Vern Warren – wine investor
Vern helped me gain a liquor license back in the early nineties. I had a large mailing list of people who had attended my wine classes and offered them a service called Bob’s Trade & Exchange. If someone wished to sell a few bottles of wine I’d list them in my monthly newsletter and, If I found a buyer, I’d clip the ticket by adding 10%.
I was approached by someone wanting to sell a 22-vintage set of Penfolds Grange from 1965-1986. He wanted to sell the wines because he couldn’t drink them without breaking the set. I offered them for NZD $3,000 (including my 10% fee). Vern wanted to buy the set. I recall him saying that he would add a few more vintages before selling it at a profit on the Australian market.
The wines were stored initially in an underground cellar before Vern moved to a new house and installed a temperature-controlled cellar for the Grange and his impressive collection of other wines.
“I collected them partly with an eye on the investment but mainly because owning the precious bottles gave me pleasure. Each year I’d buy a bottle or two of Grange to extend the collection and for consumption. I finally decided to sell when I noticed that the ’68 Grange had sprung a leak with a fill-level that was below the neck.”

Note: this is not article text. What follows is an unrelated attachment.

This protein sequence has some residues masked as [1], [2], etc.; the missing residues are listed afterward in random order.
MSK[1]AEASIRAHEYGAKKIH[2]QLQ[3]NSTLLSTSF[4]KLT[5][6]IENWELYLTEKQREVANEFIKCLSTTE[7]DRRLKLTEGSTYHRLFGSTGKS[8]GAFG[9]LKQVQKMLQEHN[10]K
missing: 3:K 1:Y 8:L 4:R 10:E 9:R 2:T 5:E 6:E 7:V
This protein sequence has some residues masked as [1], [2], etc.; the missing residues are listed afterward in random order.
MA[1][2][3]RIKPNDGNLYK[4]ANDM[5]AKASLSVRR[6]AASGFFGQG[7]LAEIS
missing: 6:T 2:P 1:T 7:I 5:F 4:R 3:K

Is Grange a worthwhile investment?
“Yes, but it needs to be a long vertical and you need to hold it a long time for the rarity factor to lift the value.”
Vern told me that Grange has jumped from around NZD $400 to NZD $700 about five years ago, which had probably had a positive effect on the value of his collection.
Vern hadn’t tried to calculate his return on investment, but if the average cost per bottle had been NZD $300 it would have given him a net return of around 73% on cost, which is significantly less than he might have earned on the share market or Auckland property market. Accumulating vintages of Penfolds Grange is, however, a lot more fun than buying shares or property.